What Led Us To Need SPO?

2
at
2
minutes
Technical Level
November 6, 2019
Curt Larson
Chief Product Officer
SPO, or supply path optimization, has been getting a lot of attention lately, but there isn’t wide agreement about why it’s worthwhile, what it means, and how to get started on doing it.  I’d like to try to clarify some of those topics and give buyers some clear next steps.

In my discussions with buyers, I’ve seen three main reasons why buyers are interested in SPO.  

First, performance - marketers are interested in finding the best-performing places to buy their ads - and by performance here it’s important to clarify they want cost-per outcome performance.  

Second, fraud - while tied to performance, marketers have independent goals to make sure they are buying from low-fraud sources.  

Third, creative rendering - buyers want to know how their ads will render.  Native ads render quite differently depending on which supply path you choose, but this isn’t limited to native - both video and banners can render differently as well.  For example banners can be rendered in sticky units, multi-unit carousels, and in other contexts buyers may not even be aware of.

Of course, buyers have always been interested in these things.  In the past, most buyers relied on their DSP’s optimization tools to achieve these objectives.  Buyers have now begun to realize that their DSP may not always be the only tool they need to meet those objectives and so have begun to take the reins more directly.  One specific example where buyers must go beyond the DSP tools is that most DSPs don’t expose a lot of data or optimize by exchange, yet the exchange/SSP drives the ad rendering, which controls the consumer experience and ultimately the performance, so buyers have realized they need to pay more attention to this previously missed opportunity.

To learn about the best practices for getting started with SPO, read on to our next article.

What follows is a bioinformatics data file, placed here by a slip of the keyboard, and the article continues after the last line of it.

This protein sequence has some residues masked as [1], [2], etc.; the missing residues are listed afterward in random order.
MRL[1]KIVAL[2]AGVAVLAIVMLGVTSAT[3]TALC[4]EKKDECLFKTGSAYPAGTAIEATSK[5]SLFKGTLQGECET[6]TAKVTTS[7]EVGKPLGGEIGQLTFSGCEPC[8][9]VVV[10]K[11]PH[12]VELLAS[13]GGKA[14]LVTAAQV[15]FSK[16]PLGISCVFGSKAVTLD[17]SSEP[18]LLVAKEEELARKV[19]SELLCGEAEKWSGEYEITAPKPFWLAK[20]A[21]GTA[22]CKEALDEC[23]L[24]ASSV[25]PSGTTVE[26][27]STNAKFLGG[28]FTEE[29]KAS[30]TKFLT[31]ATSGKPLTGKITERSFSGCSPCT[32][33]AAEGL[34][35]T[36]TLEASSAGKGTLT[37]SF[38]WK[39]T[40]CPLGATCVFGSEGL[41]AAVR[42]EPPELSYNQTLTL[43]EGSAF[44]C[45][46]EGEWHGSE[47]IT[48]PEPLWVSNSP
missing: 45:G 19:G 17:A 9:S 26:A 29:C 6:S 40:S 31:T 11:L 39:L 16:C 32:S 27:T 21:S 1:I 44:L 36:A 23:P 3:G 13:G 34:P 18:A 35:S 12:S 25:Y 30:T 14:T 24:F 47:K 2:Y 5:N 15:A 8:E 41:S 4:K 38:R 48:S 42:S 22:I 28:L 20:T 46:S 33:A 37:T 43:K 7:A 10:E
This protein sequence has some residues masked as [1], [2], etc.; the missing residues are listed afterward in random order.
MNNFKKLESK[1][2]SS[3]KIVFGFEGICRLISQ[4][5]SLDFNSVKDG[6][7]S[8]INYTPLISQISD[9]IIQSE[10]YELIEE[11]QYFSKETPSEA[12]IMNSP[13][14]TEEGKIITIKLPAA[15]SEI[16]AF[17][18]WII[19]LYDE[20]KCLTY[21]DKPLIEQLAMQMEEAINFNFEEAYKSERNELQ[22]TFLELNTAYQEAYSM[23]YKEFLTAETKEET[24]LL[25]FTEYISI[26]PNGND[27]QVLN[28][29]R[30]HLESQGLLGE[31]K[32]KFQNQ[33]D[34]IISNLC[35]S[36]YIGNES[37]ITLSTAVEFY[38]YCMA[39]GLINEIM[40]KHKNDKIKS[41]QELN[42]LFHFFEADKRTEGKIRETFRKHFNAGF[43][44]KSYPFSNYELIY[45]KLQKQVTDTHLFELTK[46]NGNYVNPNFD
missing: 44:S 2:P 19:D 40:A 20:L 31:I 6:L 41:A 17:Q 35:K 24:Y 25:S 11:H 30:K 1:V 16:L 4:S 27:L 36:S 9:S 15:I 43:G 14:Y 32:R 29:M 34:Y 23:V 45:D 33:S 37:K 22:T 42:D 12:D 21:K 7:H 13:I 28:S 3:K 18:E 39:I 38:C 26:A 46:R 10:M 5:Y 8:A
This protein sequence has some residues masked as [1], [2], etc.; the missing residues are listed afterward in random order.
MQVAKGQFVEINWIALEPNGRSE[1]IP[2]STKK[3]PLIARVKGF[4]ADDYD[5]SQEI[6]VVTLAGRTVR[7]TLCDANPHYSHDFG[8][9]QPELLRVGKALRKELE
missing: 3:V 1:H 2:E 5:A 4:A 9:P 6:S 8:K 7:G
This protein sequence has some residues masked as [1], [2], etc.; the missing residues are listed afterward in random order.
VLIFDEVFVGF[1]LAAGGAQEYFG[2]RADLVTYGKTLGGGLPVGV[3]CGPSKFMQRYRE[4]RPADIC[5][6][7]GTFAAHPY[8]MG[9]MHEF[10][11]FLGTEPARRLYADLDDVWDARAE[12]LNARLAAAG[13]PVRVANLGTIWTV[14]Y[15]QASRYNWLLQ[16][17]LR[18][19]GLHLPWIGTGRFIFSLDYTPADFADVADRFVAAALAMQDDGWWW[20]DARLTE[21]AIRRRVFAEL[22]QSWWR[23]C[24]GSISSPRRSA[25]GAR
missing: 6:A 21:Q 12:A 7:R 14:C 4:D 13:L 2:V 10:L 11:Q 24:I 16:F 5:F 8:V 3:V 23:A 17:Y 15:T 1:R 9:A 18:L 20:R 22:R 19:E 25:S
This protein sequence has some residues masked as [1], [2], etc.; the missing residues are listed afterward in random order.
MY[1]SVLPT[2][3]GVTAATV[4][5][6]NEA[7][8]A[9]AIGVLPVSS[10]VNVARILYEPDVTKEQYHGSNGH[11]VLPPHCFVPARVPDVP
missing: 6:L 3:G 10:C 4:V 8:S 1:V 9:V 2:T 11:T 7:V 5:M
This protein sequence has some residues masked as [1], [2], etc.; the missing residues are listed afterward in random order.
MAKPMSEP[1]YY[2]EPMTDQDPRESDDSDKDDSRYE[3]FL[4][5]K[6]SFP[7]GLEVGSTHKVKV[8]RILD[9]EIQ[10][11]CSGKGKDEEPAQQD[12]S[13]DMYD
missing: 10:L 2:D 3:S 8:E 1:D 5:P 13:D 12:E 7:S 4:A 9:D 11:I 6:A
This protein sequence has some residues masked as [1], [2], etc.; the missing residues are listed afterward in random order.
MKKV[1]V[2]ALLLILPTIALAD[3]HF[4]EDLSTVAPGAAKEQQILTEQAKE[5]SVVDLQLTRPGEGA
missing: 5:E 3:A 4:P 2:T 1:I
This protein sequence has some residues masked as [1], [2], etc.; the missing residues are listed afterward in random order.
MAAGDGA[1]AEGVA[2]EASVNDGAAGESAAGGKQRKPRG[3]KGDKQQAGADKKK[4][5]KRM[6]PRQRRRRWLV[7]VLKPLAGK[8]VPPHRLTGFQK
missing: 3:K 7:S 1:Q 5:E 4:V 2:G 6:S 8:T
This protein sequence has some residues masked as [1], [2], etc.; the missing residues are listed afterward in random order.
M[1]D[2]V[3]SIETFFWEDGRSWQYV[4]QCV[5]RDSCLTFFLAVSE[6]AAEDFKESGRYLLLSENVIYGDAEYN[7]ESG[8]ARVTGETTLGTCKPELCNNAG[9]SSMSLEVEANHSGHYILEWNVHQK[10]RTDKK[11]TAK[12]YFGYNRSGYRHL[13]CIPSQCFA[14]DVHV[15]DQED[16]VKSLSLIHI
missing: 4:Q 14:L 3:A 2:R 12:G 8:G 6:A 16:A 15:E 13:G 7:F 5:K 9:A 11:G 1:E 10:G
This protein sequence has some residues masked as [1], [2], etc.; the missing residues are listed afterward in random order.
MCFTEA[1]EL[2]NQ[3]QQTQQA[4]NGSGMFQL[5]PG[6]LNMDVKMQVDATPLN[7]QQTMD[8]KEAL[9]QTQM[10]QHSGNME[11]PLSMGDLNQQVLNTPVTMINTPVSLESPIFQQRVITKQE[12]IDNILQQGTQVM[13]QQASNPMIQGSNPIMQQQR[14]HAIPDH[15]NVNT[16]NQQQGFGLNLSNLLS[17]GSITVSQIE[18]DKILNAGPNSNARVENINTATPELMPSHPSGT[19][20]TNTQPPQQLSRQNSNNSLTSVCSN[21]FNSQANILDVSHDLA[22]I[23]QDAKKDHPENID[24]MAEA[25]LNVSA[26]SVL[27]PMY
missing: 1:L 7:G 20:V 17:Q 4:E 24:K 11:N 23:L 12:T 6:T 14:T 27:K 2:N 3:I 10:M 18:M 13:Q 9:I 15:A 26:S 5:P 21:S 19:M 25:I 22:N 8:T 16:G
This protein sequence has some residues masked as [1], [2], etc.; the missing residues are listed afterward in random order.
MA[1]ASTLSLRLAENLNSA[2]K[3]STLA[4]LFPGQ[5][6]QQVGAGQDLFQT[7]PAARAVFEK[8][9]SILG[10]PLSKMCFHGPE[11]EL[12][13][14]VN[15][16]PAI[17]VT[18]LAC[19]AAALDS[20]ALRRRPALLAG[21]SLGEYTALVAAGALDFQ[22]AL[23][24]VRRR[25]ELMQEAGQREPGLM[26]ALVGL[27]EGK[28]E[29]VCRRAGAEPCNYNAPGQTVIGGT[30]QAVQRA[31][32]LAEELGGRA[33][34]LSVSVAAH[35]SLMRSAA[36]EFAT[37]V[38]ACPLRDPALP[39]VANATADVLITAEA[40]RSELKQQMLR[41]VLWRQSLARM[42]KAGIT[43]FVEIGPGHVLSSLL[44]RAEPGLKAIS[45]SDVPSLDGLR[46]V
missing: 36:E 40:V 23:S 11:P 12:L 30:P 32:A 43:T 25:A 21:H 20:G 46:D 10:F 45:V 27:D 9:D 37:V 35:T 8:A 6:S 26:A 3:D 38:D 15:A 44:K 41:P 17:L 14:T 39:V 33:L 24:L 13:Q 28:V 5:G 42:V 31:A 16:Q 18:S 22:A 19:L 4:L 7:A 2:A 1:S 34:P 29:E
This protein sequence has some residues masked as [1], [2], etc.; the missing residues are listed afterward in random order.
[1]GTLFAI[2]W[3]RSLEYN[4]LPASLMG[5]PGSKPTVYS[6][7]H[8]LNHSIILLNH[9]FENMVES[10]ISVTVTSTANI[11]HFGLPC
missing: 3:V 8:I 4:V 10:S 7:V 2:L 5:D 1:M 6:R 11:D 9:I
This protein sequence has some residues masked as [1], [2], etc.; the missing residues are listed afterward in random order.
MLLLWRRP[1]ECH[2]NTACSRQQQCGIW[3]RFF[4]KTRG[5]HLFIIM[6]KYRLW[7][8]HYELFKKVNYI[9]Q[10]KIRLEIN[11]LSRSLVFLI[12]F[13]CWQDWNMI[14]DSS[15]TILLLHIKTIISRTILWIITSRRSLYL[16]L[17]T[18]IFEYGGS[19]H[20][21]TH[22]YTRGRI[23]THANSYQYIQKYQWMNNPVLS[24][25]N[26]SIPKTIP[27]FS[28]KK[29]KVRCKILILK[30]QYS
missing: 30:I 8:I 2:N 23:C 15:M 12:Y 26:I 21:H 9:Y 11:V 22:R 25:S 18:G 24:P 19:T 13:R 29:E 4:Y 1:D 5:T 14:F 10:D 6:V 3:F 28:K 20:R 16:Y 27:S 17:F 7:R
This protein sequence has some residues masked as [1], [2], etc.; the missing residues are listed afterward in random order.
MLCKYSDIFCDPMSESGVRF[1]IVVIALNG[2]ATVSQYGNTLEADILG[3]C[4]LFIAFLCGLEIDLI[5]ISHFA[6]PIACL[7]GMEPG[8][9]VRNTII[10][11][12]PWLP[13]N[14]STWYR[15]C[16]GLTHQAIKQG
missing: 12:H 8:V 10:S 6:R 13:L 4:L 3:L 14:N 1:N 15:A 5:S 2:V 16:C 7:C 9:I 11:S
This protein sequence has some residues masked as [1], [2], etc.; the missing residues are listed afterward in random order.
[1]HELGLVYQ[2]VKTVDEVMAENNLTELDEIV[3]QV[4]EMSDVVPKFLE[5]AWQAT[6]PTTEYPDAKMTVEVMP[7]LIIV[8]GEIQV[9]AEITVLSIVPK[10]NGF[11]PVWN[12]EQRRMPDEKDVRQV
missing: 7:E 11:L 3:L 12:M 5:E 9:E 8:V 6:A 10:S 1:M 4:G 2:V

SPO, or supply path optimization, has been getting a lot of attention lately, but there isn’t wide agreement about why it’s worthwhile, what it means, and how to get started on doing it.  I’d like to try to clarify some of those topics and give buyers some clear next steps.

In my discussions with buyers, I’ve seen three main reasons why buyers are interested in SPO.  

First, performance - marketers are interested in finding the best-performing places to buy their ads - and by performance here it’s important to clarify they want cost-per outcome performance.  

Second, fraud - while tied to performance, marketers have independent goals to make sure they are buying from low-fraud sources.  

Third, creative rendering - buyers want to know how their ads will render.  Native ads render quite differently depending on which supply path you choose, but this isn’t limited to native - both video and banners can render differently as well.  For example banners can be rendered in sticky units, multi-unit carousels, and in other contexts buyers may not even be aware of.

Of course, buyers have always been interested in these things.  In the past, most buyers relied on their DSP’s optimization tools to achieve these objectives.  Buyers have now begun to realize that their DSP may not always be the only tool they need to meet those objectives and so have begun to take the reins more directly.  One specific example where buyers must go beyond the DSP tools is that most DSPs don’t expose a lot of data or optimize by exchange, yet the exchange/SSP drives the ad rendering, which controls the consumer experience and ultimately the performance, so buyers have realized they need to pay more attention to this previously missed opportunity.